Peter Tomlinson has given talks to our PCSG members in Kidderminster and Pershore about his life and his own prostate cancer journey. In the first of two articles we chart his career to the time he moved to Ombersley.
I interviewed Peter Tomlinson on a day when he had put his house – purchased in 1996 – up for sale. Having shared Lineholt Grange with his second wife Ali, for so many happy years, Peter could have been forgiven if his mood had been affected by this decision and his thoughts more backward than forward-looking.
This was not the case. At 78 Peter is still a formidable presence, a man with more to offer to his community and someone with strong views about what needs to be done to improve life in Worcestershire. Having first entered local politics at the age of 67 as a district councillor for Ombersley, becoming a county councillor for the Ombersley division in 2017 and 2 years later elected as Chairman of Worcestershire County Council – ‘a meteoric rise’, he chuckled – he wants to inspire retired KWPCSG members to think seriously about taking on new challenges.
Born in Bristol in April 1943 and educated at Bristol Grammar School, he gained a place to study Law at Worcester College, Oxford, but converted after the first year to studying for a degree in English. His aim at university was to develop a career in broadcasting. By 1968 the TV sector was changing dramatically with new regional franchises being created and Peter succeeded in landing the role of one of the first continuity announcers on Harlech Television (later HTV).
His wit and his distinctive voice helped him to move on in 1972 to ATV, based just off Broad Street in Birmingham. A year later he came up with the idea that became Tiswas. And from 1974 to 1977 he presented this anarchic children’s TV programme alongside Chris Tarrant and John Asher. Tiswas became so successful, creating huge viewing figures on a Saturday morning for ATV that the BBC was forced to come up with their own show. Peter describes the difference between the shows as Mods versus Rockers, with Rockers obviously being Tiswas! “The Health and Safety Inspectorate would have been shocked (literally) if they had been around in those days,” Peter commented, “Buckets of gunge and water don’t really mix with electric cables to TV cameras and sound equipment!”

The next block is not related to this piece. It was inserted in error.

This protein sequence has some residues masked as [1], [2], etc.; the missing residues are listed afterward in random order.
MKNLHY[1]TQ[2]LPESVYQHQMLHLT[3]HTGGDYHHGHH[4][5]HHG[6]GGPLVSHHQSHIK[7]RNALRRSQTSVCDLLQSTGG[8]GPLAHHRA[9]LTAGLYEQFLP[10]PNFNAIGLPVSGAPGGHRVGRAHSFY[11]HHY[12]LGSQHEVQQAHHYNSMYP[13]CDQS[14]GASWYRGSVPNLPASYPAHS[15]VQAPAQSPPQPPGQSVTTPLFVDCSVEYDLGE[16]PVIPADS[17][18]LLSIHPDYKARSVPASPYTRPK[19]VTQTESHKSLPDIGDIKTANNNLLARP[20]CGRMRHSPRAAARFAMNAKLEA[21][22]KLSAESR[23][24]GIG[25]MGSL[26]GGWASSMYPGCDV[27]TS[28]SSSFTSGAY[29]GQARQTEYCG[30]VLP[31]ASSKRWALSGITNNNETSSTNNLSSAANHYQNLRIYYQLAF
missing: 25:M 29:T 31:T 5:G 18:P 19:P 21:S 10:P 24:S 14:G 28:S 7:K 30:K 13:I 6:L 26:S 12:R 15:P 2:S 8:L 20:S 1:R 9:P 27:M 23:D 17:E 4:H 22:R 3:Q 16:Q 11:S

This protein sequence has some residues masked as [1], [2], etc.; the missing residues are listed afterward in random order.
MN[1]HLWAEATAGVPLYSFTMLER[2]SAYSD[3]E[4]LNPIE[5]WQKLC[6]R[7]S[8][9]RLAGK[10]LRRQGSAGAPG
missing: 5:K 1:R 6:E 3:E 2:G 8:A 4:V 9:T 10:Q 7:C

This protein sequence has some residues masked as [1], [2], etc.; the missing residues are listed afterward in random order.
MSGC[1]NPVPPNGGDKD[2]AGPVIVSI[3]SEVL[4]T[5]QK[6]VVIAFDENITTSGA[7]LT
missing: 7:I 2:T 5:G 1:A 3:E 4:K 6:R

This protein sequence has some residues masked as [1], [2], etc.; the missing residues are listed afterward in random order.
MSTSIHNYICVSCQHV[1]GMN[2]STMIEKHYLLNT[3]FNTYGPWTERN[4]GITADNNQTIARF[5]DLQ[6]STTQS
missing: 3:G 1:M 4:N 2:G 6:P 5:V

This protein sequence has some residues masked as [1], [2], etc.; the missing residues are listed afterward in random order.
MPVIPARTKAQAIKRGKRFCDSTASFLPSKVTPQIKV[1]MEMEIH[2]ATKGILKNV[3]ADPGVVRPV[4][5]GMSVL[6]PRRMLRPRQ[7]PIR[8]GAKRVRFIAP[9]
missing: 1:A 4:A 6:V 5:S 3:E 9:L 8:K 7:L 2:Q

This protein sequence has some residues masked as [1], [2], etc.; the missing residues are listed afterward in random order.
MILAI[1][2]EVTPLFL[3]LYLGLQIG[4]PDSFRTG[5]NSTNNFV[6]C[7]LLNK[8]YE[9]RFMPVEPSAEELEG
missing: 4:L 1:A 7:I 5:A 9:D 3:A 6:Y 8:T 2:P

‘With me there’s no such thing as a straight career path,’ was how Peter characterised his various moves over the years. In 1979 he moved out of television into radio, taking over as managing director of Beacon Radio in Wolverhampton. Commercial radio provided him with a new challenge, and he spent 5 years there before going freelance.
His next challenge, still in commercial radio, was to weld unsustainable stations in Cardiff and Newport into one, which was then sold off. By this time there seemed to be a growing disillusionment with the sector: In Peter’s words, Huge opportunities for local and regional services were being lost in order to maximise financial gain.’ Creating his own company (Jones Tomlinson Associates) devoted to voiceovers and company videos was providing him with a pathway into business associations. From 1982-4 he was president of the Wolverhampton Chamber of Commerce,
driven by the desire to promote the Black Country as equally attractive as Birmingham for advertisers. The next decade would see him become president of the Kidderminster Chamber of Commerce (1994-6) and vice-president of the Herefordshire & Worcestershire Chamber of Commerce (1998-2001).